by Jim Benning | 07.07.12 | 4:22 PM ET
Jonathan Demme’s third documentary about Neil Young, in select theaters now, features a solo performance Young gave at Toronto’s Massey Hall and footage of Young driving across the Ontario countryside, musing about life and his childhood.
by Eva Holland | 07.21.10 | 1:50 PM ET
Yep, they went there. The Falls region has unveiled a new tourism campaign, contrasting an idyllic, natural environment—that’d be Niagara, apparently—with its next-door neighbor, Toronto. The big city is presented as a “crime-ridden, graffiti-laden, gridlocked urban prison,” to quote The Globe and Mail, and visitors are urged to “shake off the city” and visit Niagara instead. Toronto’s acting mayor called the campaign “an unnecessary cheap shot.”
by Larry Habegger | 06.16.10 | 11:32 AM ET
Larry Habegger rounds up global travel news
by Eva Holland | 02.25.10 | 11:48 AM ET
Two photographers take a stop-motion walk down Toronto's Yonge Street, a one-time Guinness World Record holder
Travel Headline of the Day: ‘Don’t Let the Goose Poop Fool You: Toronto’s Beaches are Squeaky Clean’
by Eva Holland | 08.18.09 | 5:04 PM ET
Forget Hawaii or Florida—after that ringing endorsement, I’m ready for a Toronto beach vacation. Who’s with me?
by Eva Holland | 07.13.09 | 11:32 AM ET
File this under “bizarre adventures in globalized media.” When Travelers’ Tales editor-in-chief Larry Habegger called out Toronto—currently enduring a garbage workers’ strike—as a place to avoid in his “World Travel Watch” column, I doubt he expected to become a player in the city’s local politics. But then CNN picked up the column, the Mayor’s political opponents got ahold of the story, and suddenly Habegger’s latest was being offered as proof that the Mayor is mishandling the strike—and “causing devastating damage to our city” to boot.
A San Francisco travel columnist wreaking havoc on Canadian municipal politics? It’s times like these I get the urge to start singing “It’s a small world after all…” (Via Adam Radwanski)
by Eva Holland | 03.03.09 | 3:41 PM ET
For such a vast (and, like its neighbor, public-transportation-challenged) country, Canada hasn’t produced as many great road trip movies as you might expect. Sure, there’s the quirky Thunder Bay-to-New Orleans indie, Highway 61, but most of the action takes place south of the border. And Dan Aykroyd’s brief cameo in “Canadian Bacon” never gets old, but if you want to be a purist about it, that’s an American-made movie. So there’s a void waiting to be filled here—and this week, we may finally have a candidate to fill it.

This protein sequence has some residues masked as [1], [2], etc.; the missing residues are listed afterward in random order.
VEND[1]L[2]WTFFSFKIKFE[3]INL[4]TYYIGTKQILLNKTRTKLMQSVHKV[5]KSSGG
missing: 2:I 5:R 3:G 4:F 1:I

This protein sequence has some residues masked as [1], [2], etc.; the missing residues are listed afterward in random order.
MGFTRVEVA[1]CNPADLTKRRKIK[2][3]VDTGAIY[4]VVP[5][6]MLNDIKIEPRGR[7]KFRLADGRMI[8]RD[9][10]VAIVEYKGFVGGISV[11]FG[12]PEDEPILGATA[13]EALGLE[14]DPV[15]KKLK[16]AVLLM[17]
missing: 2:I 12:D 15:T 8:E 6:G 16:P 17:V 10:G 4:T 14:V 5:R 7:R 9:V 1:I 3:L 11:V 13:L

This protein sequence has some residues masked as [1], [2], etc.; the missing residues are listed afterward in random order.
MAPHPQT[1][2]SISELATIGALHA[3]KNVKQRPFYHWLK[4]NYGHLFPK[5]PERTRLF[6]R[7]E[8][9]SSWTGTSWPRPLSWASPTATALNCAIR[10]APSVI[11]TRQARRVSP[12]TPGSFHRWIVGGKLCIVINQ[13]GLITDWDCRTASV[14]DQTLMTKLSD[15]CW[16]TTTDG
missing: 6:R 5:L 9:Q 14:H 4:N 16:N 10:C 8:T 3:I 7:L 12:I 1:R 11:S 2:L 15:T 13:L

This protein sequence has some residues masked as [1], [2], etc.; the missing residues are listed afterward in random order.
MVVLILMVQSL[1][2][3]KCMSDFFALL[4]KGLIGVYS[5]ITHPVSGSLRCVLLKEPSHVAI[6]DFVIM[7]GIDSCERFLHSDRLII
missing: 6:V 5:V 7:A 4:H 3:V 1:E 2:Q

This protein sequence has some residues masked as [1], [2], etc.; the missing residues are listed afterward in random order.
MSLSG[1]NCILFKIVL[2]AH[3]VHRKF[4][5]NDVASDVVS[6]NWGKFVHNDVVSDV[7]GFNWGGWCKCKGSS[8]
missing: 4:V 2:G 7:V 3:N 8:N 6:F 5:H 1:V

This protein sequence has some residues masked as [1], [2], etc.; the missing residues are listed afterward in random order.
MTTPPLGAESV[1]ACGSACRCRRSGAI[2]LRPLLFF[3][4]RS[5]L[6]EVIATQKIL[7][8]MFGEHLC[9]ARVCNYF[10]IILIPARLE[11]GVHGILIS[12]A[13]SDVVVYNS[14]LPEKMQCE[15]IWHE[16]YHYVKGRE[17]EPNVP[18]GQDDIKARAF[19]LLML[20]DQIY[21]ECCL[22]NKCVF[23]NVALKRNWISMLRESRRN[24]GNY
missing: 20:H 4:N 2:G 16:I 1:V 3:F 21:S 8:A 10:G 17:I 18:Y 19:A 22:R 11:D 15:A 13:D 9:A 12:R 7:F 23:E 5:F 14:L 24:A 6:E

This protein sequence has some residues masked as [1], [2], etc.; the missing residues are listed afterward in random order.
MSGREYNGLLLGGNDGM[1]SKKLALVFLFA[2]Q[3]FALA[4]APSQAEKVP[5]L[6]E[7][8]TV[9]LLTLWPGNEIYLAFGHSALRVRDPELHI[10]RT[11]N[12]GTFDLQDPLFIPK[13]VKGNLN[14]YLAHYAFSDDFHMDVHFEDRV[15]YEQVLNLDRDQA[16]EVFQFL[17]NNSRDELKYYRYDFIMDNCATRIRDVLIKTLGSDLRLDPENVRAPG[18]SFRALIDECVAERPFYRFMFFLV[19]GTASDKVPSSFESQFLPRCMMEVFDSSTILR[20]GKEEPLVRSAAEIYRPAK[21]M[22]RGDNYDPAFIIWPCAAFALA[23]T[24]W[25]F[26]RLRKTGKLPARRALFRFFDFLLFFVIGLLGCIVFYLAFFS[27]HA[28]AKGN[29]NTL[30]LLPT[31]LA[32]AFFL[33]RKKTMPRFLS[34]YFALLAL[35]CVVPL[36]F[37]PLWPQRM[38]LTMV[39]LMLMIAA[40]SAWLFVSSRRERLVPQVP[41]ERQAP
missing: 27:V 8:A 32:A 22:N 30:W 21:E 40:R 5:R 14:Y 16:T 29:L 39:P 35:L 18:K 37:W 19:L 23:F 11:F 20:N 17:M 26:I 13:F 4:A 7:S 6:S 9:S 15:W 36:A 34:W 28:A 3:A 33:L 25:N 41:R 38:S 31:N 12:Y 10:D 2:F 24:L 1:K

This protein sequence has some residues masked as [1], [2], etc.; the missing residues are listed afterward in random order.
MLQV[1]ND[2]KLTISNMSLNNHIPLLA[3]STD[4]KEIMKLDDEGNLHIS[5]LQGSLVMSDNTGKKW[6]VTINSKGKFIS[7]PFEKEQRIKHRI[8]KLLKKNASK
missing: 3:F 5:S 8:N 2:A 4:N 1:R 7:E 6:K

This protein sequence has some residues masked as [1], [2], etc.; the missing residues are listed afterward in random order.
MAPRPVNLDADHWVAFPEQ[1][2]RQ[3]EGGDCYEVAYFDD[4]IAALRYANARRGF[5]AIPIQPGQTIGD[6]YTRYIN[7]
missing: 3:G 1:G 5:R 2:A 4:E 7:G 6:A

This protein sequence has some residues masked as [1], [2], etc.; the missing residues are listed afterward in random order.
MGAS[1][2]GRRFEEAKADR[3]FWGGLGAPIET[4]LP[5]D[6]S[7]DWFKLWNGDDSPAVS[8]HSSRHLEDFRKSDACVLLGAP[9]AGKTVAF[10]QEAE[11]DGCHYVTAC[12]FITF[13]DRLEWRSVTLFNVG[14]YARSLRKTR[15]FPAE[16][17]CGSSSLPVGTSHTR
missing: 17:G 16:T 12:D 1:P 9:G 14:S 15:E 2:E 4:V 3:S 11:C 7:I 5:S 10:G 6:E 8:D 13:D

One Week stars Joshua Jackson as the terminally ill Ben, who decides to give up the daily grind and ride a vintage motorcycle from Toronto to Tofino, British Columbia, visiting corny landmarks and touching random strangers’ lives in unexpected ways as he goes. (Sound familiar?) Throw in a few cameos from Canadian rockers, an inevitable hockey reference or two, and some stunning wide-angle shots of mountains and prairie, and you get—as the Globe and Mail’s Liam Lacey puts it—an “alarmingly life-affirming road movie.” The film opens across Canada this Friday. There’s no word yet on a U.S. release, but we’ll keep you posted; I’m betting the scenery alone will make this one worth seeking out. Check out the trailer and see for yourself:
by Eva Holland | 02.20.09 | 4:27 PM ET
The Oscars are looming, and in keeping with the season I’m thrilled to announce my second annual Travel Movie Awards. As I noted last year, these picks rate high on the arbitrary scale and are not intended to be comprehensive: this is just a collection of movies (and movie moments) from the past year that got me thinking about travel, and about places new and familiar.
Most Adorable/Unusual Tale of Indie Love in New York
Nick and Norah’s Infinite Playlist
There is never any shortage of romantic comedies set in the Big Apple, but most directors opt to focus on the entanglements of young professionals (bewildered new-to-the-city female journalists, more often than not), and to set the action in or near Central Park. “Nick and Norah,” in contrast, follows a pair of suburban, straight-edge teenagers through the live music venues of lower Manhattan—and captures my heart in the process.
Slate’s Dana Stevens said it better than I can: “Some people really were made for each other ... and New York does look beautiful by night. You got a problem with that?”
by Michael Yessis | 01.26.09 | 8:12 AM ET
- Ed Vulliamy drives the length of the U.S.-Mexico border. Or, as he calls it, “Amexica.”
- Is Mexico City now the world’s greatest food city?
- Paramedics bought Big Macs for stranded AeroMexico passengers in Portland. That might be the only pleasant news from the incident.
- The “tourism gold rush” has subsided in Victoria Falls, Zimbabwe. Blame Mugabe.
- Toronto wrestles with its identity.
- USA Today explores the question of whether the Obama presidency will influence travel to the U.S.
- Super Bowl travel packages are “not exactly a hot ticket.”
- Looks who’s taking on the bad travel economy: William Shatner.
- Motherwell. Glenrothes. New Cumnock. These three towns are in the running for the most dismal in Scotland.
- Crapstone. Titty Ho. Penistone, These and other snicker-worthy place names in Britain have had bloggers, Tweeters and New York Times readers snickering all weekend. Myself included.
by Eva Holland | 06.10.08 | 11:31 AM ET
“Toronto. I can’t stand it—the place drives me mad. I’m allowed to say this because I’m Canadian. ... It’s trying to be the New York of the Midwest.” The singer-songwriter also reveals some of his more positive travel experiences and more in this Q&A with The Observer.
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